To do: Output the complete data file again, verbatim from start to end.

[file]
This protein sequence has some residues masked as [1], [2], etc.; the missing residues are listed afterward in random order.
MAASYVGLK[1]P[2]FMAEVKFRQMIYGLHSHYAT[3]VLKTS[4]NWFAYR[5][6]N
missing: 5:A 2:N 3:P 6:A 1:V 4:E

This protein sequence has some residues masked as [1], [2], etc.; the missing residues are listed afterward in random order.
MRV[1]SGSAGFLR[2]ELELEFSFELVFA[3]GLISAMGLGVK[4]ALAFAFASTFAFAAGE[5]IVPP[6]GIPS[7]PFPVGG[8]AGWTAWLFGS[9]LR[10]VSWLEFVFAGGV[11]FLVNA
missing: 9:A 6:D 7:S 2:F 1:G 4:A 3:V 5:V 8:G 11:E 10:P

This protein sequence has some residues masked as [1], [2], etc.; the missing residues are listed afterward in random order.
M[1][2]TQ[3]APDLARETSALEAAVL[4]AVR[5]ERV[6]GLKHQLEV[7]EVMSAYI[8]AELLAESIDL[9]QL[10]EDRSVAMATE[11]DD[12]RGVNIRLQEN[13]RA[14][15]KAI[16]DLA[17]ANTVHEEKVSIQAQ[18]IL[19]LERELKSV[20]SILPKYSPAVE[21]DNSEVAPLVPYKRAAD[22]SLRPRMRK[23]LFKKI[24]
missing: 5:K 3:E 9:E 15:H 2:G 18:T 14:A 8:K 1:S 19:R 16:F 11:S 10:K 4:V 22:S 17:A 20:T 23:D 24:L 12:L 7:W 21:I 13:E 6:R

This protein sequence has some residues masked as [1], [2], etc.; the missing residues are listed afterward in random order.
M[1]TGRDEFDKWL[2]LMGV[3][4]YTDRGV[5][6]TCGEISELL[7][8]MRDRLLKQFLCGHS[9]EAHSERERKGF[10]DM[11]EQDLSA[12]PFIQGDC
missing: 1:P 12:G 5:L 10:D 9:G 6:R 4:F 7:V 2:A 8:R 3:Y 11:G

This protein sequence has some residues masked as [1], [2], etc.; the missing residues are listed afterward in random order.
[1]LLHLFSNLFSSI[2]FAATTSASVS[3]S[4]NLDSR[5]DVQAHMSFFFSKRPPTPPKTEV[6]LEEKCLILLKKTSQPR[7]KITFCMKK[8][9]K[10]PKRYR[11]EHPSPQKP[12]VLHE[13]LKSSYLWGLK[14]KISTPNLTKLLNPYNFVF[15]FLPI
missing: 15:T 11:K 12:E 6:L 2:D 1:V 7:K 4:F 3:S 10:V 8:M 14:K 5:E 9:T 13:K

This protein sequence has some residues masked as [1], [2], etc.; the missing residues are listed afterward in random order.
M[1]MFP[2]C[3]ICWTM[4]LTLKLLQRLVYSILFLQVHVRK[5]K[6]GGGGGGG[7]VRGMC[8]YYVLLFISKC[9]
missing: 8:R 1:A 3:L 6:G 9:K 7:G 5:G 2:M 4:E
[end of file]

This protein sequence has some residues masked as [1], [2], etc.; the missing residues are listed afterward in random order.
MAASYVGLK[1]P[2]FMAEVKFRQMIYGLHSHYAT[3]VLKTS[4]NWFAYR[5][6]N
missing: 5:A 2:N 3:P 6:A 1:V 4:E

This protein sequence has some residues masked as [1], [2], etc.; the missing residues are listed afterward in random order.
MRV[1]SGSAGFLR[2]ELELEFSFELVFA[3]GLISAMGLGVK[4]ALAFAFASTFAFAAGE[5]IVPP[6]GIPS[7]PFPVGG[8]AGWTAWLFGS[9]LR[10]VSWLEFVFAGGV[11]FLVNA
missing: 9:A 6:D 7:S 2:F 1:G 4:A 3:V 5:V 8:G 11:E 10:P

This protein sequence has some residues masked as [1], [2], etc.; the missing residues are listed afterward in random order.
M[1][2]TQ[3]APDLARETSALEAAVL[4]AVR[5]ERV[6]GLKHQLEV[7]EVMSAYI[8]AELLAESIDL[9]QL[10]EDRSVAMATE[11]DD[12]RGVNIRLQEN[13]RA[14][15]KAI[16]DLA[17]ANTVHEEKVSIQAQ[18]IL[19]LERELKSV[20]SILPKYSPAVE[21]DNSEVAPLVPYKRAAD[22]SLRPRMRK[23]LFKKI[24]
missing: 5:K 3:E 9:E 15:H 2:G 18:T 14:A 8:K 1:S 19:R 16:F 11:S 10:K 4:V 22:S 17:A 20:T 23:D 24:L 12:L 7:W 21:I 13:E 6:R

This protein sequence has some residues masked as [1], [2], etc.; the missing residues are listed afterward in random order.
M[1]TGRDEFDKWL[2]LMGV[3][4]YTDRGV[5][6]TCGEISELL[7][8]MRDRLLKQFLCGHS[9]EAHSERERKGF[10]DM[11]EQDLSA[12]PFIQGDC
missing: 1:P 12:G 5:L 10:D 9:G 6:R 4:F 7:V 2:A 8:R 3:Y 11:G

This protein sequence has some residues masked as [1], [2], etc.; the missing residues are listed afterward in random order.
[1]LLHLFSNLFSSI[2]FAATTSASVS[3]S[4]NLDSR[5]DVQAHMSFFFSKRPPTPPKTEV[6]LEEKCLILLKKTSQPR[7]KITFCMKK[8][9]K[10]PKRYR[11]EHPSPQKP[12]VLHE[13]LKSSYLWGLK[14]KISTPNLTKLLNPYNFVF[15]FLPI
missing: 15:T 11:K 12:E 6:L 2:D 1:V 7:K 4:F 3:S 10:V 8:M 14:K 5:E 9:T 13:K

This protein sequence has some residues masked as [1], [2], etc.; the missing residues are listed afterward in random order.
M[1]MFP[2]C[3]ICWTM[4]LTLKLLQRLVYSILFLQVHVRK[5]K[6]GGGGGGG[7]VRGMC[8]YYVLLFISKC[9]
missing: 8:R 1:A 3:L 6:G 9:K 7:G 5:G 2:M 4:E